We encountered thin-crust pizzas of various stripes throughout our travels, from the U.S. Midwest to São Paulo, Brazil. Admittedly, we really love a good thin-crust pizza. When done right, they’re incredibly satisfying and a nice, light departure from their counterparts with thicker crusts. These pizzas go by different names but share some fundamental traits: thin-crust pizzas are shaped with a rolling pin or dough sheeter, are typically sauced and topped right up to the edge so that there’s minimal rim, have little interior crumb to speak of, and bake up with a firm base that doesn’t droop when folded.
When we went about creating our own thin-crust doughs, we aimed to create one that could easily be rolled out thin but that’s sturdy enough to handle the toppings and still yield a great crunch. The pizza has a little bit of rim that gets the crunchiest (we like having a handle to hold our pizza). Thin-crust pizza is also an excellent choice for outdoor grilling on a charcoal or gas grill. We also wanted a dough that can be used the same day you make it, if you choose to.
This direct thin-crust pizza dough is a variation of our master recipe. We developed this time-saving technique with busy schedules in mind—you can make this dough, from start to finish, in under 2 1/2 hours without compromising on quality. It yields a crust that is sturdy, crunchy, and has great flavor.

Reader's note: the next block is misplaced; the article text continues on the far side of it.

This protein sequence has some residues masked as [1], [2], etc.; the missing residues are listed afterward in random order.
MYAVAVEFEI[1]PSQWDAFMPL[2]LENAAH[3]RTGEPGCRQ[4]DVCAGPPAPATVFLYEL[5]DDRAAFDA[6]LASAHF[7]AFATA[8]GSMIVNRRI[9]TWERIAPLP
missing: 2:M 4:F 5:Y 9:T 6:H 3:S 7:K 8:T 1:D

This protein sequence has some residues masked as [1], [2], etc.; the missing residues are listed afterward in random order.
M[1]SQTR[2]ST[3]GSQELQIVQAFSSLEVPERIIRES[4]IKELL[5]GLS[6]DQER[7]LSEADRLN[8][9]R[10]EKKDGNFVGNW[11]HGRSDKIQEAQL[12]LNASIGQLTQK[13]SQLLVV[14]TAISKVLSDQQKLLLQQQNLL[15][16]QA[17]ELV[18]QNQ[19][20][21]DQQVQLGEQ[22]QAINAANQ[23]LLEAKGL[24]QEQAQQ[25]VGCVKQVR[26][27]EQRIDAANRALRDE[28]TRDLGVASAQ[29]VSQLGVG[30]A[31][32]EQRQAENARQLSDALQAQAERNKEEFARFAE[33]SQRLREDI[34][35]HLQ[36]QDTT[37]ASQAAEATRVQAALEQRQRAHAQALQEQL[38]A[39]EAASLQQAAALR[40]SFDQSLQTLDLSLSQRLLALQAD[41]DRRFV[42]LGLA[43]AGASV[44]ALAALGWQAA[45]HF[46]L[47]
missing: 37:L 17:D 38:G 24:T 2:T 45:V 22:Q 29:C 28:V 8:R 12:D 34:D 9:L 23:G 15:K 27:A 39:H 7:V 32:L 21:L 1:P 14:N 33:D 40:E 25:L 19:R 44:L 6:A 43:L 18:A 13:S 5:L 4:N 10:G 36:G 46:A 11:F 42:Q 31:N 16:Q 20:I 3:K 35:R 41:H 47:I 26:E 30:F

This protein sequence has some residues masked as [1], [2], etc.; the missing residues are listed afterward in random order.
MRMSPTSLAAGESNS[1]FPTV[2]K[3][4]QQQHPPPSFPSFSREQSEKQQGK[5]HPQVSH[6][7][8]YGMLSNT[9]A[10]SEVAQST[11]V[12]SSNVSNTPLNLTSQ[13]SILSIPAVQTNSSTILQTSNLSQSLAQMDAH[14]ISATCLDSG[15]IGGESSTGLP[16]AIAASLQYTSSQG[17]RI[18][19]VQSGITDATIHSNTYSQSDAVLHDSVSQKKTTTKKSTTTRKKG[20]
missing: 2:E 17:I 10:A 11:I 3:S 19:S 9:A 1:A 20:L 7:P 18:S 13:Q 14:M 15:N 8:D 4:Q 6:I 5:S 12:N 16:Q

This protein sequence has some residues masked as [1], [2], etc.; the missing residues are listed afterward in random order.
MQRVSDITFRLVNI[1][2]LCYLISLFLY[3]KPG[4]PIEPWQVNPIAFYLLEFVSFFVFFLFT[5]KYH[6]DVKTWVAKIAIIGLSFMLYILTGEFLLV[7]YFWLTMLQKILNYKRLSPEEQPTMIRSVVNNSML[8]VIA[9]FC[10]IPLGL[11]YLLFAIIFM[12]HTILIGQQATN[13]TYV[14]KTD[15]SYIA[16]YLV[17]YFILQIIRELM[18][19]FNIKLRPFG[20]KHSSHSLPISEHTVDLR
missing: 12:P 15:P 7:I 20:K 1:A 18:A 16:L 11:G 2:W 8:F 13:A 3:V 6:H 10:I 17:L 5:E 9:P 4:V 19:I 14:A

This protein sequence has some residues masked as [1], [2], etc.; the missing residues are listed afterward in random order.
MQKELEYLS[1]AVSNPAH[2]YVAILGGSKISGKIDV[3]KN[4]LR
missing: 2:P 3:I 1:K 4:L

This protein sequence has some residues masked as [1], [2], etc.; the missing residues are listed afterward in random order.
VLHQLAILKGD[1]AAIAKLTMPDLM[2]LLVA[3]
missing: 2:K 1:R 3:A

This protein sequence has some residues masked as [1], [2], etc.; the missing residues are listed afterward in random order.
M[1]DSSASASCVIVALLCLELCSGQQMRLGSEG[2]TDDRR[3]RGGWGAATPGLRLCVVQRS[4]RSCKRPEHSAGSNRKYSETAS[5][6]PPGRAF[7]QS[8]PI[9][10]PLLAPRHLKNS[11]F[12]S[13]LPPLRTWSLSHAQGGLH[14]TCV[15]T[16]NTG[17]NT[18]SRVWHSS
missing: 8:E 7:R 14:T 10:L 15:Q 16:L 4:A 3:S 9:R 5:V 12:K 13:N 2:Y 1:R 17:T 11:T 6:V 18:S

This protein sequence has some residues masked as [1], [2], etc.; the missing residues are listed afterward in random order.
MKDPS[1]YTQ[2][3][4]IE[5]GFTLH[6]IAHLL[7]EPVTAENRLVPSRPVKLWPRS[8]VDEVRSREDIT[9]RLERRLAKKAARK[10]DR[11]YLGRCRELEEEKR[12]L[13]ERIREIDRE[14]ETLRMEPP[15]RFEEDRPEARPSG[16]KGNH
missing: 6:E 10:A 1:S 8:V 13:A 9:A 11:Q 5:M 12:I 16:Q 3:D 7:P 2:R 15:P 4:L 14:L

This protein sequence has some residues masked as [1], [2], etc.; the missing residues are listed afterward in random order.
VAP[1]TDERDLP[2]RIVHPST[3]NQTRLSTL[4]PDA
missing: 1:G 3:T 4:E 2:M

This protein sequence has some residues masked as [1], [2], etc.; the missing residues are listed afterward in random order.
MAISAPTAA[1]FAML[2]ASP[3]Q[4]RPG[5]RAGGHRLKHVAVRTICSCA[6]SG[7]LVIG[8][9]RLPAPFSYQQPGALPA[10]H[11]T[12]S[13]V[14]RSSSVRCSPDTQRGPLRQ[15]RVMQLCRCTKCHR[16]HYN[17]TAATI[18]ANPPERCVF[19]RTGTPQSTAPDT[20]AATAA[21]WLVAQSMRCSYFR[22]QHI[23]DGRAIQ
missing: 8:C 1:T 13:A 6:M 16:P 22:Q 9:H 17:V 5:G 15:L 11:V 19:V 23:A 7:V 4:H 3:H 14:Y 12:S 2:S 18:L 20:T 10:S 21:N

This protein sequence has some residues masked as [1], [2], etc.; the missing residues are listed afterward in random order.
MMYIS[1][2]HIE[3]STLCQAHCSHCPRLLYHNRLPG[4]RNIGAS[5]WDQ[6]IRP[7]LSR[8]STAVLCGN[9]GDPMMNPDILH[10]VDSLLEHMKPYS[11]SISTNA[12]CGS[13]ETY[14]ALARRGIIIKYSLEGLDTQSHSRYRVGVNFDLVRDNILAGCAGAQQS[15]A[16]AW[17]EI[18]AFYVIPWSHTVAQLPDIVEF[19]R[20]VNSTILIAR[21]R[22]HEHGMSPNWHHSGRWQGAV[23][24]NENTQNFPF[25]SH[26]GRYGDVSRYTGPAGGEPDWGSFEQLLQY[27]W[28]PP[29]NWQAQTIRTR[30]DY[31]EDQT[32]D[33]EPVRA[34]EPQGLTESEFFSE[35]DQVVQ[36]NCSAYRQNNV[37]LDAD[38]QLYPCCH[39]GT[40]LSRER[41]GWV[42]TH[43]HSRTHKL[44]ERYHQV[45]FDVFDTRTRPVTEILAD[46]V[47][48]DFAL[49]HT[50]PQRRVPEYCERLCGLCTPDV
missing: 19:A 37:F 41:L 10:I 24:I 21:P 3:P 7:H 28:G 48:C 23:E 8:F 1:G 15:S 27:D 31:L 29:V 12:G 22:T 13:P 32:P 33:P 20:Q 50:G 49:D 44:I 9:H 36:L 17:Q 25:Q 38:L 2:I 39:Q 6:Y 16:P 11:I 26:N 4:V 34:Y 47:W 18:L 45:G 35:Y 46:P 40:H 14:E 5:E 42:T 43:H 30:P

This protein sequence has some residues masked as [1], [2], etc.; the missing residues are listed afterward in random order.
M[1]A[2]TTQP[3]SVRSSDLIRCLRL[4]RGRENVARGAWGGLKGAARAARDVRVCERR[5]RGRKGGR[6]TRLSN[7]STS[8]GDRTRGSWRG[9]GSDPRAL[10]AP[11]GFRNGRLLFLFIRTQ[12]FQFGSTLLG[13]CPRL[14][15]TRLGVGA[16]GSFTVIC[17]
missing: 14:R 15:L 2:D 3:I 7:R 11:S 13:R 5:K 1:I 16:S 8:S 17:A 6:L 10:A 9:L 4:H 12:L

Because you are rolling this dough so thin, be sure to use fine-ground cornmeal in the dough – anything coarser and you run the risk of it ripping the dough as you roll. The other downside of very coarse cornmeal is that if it doesn’t absorb enough moisture from the dough, it can be too crunchy to chew easily. If all you have is coarse-ground cornmeal, run it through a food processor or spice grinder first.
Follow our recipe below to make your own thin-crust pizza. You’ll get three 50 cm / 20 in pizzas or four 40 cm / 16 in pizzas, so feel free to experiment with a variety of topping combinations.